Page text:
He honed his skills during stints with Emerson, WorleyParsons and Jacobs before becoming a project engineer at Stantec from 2012 to 2015 and, with his employer’s support, earning an MBA while enrolled in night courses at the University of Alberta. Afterward came one year as project manager with WSP, a Vancouver-based engineering consultant. Since 2017, he’s been with the provincial health authorities, first with Fraser and then Vancouver, and this seems to be his preferred role.

“Project management in health care has given me experience in many issues that can arise,” Dasoar says. “Archaeological findings, legal disputes, negotiations, operational implications in design changes. Through this experience, I’ve delivered a higher level of service.”

That savvy is sure to be put to further use, as there’s a growing and graying population in Canada’s westernmost province, and Vancouver Coastal Health is counted upon to serve the most populous area. Its services include primary, secondary, tertiary and quaternary care, home and community care, mental health services, and preventive health and addiction therapy, and the organization needs the appropriate facilities.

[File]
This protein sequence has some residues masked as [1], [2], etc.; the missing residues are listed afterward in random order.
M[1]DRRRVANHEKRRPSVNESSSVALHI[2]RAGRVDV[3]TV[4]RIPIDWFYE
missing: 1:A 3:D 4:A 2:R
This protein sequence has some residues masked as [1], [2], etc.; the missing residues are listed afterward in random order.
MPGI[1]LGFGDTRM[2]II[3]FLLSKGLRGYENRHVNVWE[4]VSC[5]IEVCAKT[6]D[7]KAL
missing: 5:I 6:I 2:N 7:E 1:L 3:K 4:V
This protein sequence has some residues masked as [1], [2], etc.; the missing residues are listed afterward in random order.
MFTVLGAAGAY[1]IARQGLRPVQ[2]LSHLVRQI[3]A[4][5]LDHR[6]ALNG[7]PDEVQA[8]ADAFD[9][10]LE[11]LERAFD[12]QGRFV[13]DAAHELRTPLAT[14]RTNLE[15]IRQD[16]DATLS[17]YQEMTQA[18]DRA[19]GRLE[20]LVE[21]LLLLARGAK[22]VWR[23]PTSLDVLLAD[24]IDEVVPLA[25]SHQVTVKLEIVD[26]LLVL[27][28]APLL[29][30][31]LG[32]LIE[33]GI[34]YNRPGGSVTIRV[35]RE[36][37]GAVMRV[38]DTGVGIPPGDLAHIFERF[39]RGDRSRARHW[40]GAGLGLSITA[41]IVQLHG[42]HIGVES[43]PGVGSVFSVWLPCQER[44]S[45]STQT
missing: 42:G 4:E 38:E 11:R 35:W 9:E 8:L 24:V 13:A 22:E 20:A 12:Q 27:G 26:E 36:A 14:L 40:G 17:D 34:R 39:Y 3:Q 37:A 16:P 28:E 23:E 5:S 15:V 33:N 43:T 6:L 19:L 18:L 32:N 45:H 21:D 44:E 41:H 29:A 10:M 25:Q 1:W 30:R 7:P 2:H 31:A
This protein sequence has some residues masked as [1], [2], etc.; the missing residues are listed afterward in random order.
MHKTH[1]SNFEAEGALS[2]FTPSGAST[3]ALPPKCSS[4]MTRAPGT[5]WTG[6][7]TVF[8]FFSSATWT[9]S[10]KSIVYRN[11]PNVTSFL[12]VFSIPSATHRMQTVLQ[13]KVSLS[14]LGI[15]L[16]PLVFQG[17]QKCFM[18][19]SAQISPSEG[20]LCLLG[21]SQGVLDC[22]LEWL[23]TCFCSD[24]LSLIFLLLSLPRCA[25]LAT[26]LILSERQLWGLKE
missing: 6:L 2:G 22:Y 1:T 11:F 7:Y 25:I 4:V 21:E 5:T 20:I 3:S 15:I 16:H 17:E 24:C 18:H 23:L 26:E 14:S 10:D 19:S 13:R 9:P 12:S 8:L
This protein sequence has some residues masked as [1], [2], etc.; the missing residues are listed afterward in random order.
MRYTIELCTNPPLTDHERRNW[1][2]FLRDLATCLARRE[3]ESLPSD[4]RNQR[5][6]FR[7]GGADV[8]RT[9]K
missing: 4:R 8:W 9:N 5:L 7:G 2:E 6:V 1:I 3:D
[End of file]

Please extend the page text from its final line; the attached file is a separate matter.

While Dasoar is less about capital projects and more about strategic vision, each side complements the other for the delivery of health care. His vision fast-tracked the development of urgent care centers and moved Dogwood out of construction limbo.

There’s more to do at Cambie Gardens, including staff housing, and more projects will be in the rest of Dasoar’s jurisdiction.

But he balances work life with family, Dasoar being a father to sons ages 7 and 11. Both boys are budding basketball players, and their dad relishes time on the court with them. He’d like Vancouver to regain an NBA team, its Grizzlies having fled for Memphis, Tennessee, in 2001, long before his sons were born.

NBA or not, Vancouver’s become an agreeable home for Dasoar and his family, coastal British Columbia spared the harsh winter of the central Alberta prairie and there being so much to do on the job front, which suits him fine.

“I’ve always had a passion for the medical field,” Dasoar says. “This is my place to be for the long run.”

View this feature in the Blueprint Vol. I 2024 Edition here.